Last spring, the Maine Legislature established the Commission to Study Long-term Care Facilities to address increasing concerns about the chronic underfunding and long-term viability of Maine’s nursing homes. The commission was directed to examine three critical areas: reimbursement issues, staffing requirements and access issues (particularly in rural areas).
I served as a member of this commission and in our work it became apparent very early in the hearings that a decade of underfunding nursing homes had taken its toll. It had resulted in a cost shift which left private-pay residents covering the unmet cost of MaineCare residents and a financial crisis which threatened the homes’ ability to provide high quality care – or even to remain open.
Over the past decade, the reimbursement rate through MaineCare has barely changed, while the cost of providing care has continued to grow. As a result, nursing homes are faced with a growing gap between what it costs to care for residents and the amount they receive from MaineCare to provide these services. At this point, the cumulative gap for homes around the state over the past five years amounts to more than $120 million.
GAP AFFECTS HOMES, WORKERS, RESIDENTS
This gap has significant effects on nursing homes, their employees and residents. Residents who pay for their own care are bearing the burden as a result of cost shifting to make up for the loss in state dollars. Employees have been subject to wage freezes and increases in their share of benefit costs. Many homes have postponed necessary infrastructure improvements. All of these can be attributed to the state not paying its fair share.
Why is this important for every Maine family?
Financial instability is a problem for nursing homes, but it can also have a devastating impact on the growing number of Maine families who rely on their services. Maine’s population is the oldest in the nation. Between 2010 and 2030, the number of Maine residents over age 75 will double, which makes it more important to maintain our nursing homes.
These facilities and their employees also provide an enormous economic impact. Maine nursing homes serve as economic engines in communities around the state and provide hundreds of good-paying health care jobs – often in regions that desperately need them. In many Maine communities, they are one of the most essential employers.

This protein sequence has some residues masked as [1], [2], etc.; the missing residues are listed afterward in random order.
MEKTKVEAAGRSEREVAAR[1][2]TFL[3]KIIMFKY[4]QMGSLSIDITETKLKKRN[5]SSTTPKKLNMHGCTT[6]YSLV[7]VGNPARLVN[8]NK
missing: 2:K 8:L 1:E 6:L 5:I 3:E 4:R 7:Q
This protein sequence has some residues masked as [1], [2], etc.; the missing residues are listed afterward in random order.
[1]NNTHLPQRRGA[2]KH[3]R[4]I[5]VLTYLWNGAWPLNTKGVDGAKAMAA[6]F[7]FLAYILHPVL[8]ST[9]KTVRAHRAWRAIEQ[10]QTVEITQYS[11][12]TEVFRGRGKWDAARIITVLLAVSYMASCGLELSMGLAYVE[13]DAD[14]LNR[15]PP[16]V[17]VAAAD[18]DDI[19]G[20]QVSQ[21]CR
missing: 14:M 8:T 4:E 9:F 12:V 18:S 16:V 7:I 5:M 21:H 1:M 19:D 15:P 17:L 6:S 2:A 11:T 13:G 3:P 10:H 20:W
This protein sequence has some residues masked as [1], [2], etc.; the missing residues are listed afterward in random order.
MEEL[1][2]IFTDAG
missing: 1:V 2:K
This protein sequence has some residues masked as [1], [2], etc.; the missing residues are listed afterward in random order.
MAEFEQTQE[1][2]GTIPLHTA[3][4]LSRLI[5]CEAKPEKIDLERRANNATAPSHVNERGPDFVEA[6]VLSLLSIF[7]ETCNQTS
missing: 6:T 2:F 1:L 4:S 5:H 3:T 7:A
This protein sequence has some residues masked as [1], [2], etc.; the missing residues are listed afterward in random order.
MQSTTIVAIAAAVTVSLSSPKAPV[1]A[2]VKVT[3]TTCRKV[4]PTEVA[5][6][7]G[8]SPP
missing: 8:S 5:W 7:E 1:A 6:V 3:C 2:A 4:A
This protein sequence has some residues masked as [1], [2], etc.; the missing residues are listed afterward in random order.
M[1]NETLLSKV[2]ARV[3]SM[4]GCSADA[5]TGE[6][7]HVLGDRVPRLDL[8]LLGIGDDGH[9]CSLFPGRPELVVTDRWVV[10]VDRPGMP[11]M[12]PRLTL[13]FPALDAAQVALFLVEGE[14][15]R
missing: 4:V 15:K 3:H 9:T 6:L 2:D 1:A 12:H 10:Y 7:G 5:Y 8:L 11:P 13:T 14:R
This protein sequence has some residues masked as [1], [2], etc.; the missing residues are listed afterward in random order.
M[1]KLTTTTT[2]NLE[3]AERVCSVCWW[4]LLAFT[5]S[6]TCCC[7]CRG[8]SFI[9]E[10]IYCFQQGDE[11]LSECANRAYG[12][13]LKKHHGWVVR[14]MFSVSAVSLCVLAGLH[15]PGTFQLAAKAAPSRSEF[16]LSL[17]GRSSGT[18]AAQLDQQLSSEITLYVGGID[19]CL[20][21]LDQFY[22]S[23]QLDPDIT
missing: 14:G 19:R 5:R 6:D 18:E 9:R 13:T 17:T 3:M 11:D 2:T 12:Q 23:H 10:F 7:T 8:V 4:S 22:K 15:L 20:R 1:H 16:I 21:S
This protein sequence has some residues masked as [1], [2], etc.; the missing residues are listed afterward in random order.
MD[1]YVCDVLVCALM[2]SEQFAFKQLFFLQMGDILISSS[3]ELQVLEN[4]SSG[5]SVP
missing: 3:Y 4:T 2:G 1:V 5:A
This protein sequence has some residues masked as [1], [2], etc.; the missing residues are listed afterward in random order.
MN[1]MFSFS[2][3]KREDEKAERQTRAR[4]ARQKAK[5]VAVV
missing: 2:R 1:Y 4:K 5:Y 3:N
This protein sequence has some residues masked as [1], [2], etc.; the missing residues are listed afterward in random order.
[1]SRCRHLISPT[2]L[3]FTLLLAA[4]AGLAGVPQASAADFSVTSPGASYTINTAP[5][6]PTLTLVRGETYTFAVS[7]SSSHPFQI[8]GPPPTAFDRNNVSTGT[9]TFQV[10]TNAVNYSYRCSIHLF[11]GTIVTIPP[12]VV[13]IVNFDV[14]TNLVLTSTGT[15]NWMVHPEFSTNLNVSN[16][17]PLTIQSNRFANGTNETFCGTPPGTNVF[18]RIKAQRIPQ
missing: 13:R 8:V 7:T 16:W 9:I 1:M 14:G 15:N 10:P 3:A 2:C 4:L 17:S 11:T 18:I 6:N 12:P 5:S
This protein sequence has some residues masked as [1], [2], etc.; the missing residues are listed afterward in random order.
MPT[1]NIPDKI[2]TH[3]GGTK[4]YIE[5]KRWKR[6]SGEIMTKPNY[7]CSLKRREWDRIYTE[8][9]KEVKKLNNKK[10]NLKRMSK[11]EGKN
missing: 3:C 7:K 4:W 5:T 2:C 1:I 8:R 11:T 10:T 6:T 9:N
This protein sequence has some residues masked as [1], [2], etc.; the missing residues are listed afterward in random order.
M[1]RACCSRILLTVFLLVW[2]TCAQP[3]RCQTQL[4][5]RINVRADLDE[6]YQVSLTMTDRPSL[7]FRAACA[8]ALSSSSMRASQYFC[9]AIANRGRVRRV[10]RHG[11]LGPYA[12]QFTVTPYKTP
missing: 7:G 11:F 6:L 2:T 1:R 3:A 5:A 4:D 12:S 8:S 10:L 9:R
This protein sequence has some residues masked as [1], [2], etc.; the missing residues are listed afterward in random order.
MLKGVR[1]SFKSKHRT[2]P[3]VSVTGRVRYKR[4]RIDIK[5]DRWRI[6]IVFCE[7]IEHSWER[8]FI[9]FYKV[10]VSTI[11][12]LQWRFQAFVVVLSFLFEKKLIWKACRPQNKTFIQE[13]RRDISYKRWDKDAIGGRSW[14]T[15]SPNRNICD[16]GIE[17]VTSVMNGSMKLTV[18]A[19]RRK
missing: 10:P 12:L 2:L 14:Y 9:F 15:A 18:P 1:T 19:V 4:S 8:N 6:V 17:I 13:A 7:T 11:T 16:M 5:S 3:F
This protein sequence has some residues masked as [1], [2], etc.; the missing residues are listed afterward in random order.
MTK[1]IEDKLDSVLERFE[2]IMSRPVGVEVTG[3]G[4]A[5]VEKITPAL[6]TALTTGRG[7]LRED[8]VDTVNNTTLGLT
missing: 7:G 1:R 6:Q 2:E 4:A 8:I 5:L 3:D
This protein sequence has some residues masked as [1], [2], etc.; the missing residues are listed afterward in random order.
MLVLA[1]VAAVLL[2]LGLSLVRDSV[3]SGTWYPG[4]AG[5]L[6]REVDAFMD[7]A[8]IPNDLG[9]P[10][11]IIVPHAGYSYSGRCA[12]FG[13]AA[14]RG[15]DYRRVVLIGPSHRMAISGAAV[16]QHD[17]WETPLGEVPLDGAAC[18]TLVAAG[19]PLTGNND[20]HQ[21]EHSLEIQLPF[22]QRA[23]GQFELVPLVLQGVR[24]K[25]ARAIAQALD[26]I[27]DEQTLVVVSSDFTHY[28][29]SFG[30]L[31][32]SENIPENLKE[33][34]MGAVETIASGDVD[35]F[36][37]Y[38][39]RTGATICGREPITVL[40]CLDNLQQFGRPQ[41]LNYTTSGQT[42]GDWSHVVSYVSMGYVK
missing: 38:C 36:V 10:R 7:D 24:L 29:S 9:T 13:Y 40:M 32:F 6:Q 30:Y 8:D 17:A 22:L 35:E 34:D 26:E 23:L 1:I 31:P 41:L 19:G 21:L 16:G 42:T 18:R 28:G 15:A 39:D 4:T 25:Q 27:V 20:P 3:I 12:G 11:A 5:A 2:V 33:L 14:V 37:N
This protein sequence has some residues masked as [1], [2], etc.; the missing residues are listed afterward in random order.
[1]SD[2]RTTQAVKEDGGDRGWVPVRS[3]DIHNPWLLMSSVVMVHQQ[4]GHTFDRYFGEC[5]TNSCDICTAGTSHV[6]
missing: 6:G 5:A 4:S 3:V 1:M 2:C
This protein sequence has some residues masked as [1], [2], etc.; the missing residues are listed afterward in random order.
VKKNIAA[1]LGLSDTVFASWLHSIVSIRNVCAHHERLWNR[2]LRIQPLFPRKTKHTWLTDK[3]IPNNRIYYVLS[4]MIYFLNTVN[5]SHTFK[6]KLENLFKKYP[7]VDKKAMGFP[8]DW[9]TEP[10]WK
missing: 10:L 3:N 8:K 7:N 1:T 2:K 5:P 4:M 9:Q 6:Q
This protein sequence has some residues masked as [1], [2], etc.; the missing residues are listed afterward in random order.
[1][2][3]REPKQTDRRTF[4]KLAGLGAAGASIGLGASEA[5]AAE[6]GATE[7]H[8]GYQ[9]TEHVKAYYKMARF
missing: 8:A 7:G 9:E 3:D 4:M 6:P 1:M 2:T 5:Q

Given how important nursing homes are to our state, their financial problems are serious, and they are urgent.
Several commission members had experienced the devastating effects when Atlantic Rehabilitation and Nursing Center in Calais closed in June 2012. The disruption was felt throughout the community. Ninety-two employees of the facility lost their jobs, residents suffered through the disruption of locating nursing facility services outside of Calais and families and friends faced increased travel to spend time with their loved ones.
Faced with this nursing home closure and the threat of similar closures in other homes around the state, the Legislature correctly saw that it needed to take action, and it has through the commission.
THREE KEY RECOMMENDATIONS
As was recently reported, the commission has completed its work and issued its final report to the Legislature on a number of findings that go a long way toward preventing future closures. Within the report, there are three key recommendations which are very encouraging for the future of nursing home care in Maine.
First, the commission calls for the state to increase the MaineCare reimbursement rate to account for increased cost of care. Second, it re-establishes cost of living adjustments to make sure this problem doesn’t happen again. And, third, it provides supplemental reimbursement for facilities with higher-than-average percentages of their residents relying on MaineCare.
These recommendations are an important first step. By increasing funding to cover nursing home costs, the state would be taking decisive action to erase the huge liability of a fragile nursing home system. If things don’t change, it is not a question of “if” the system will fail, but how quickly.
By covering the cost of the MaineCare residents it is responsible for, the state can quickly stabilize nursing home finances and guarantee that the network will remain in place, that jobs will remain secure and that our state’s elderly will remain in their local communities.
– Special to the Telegram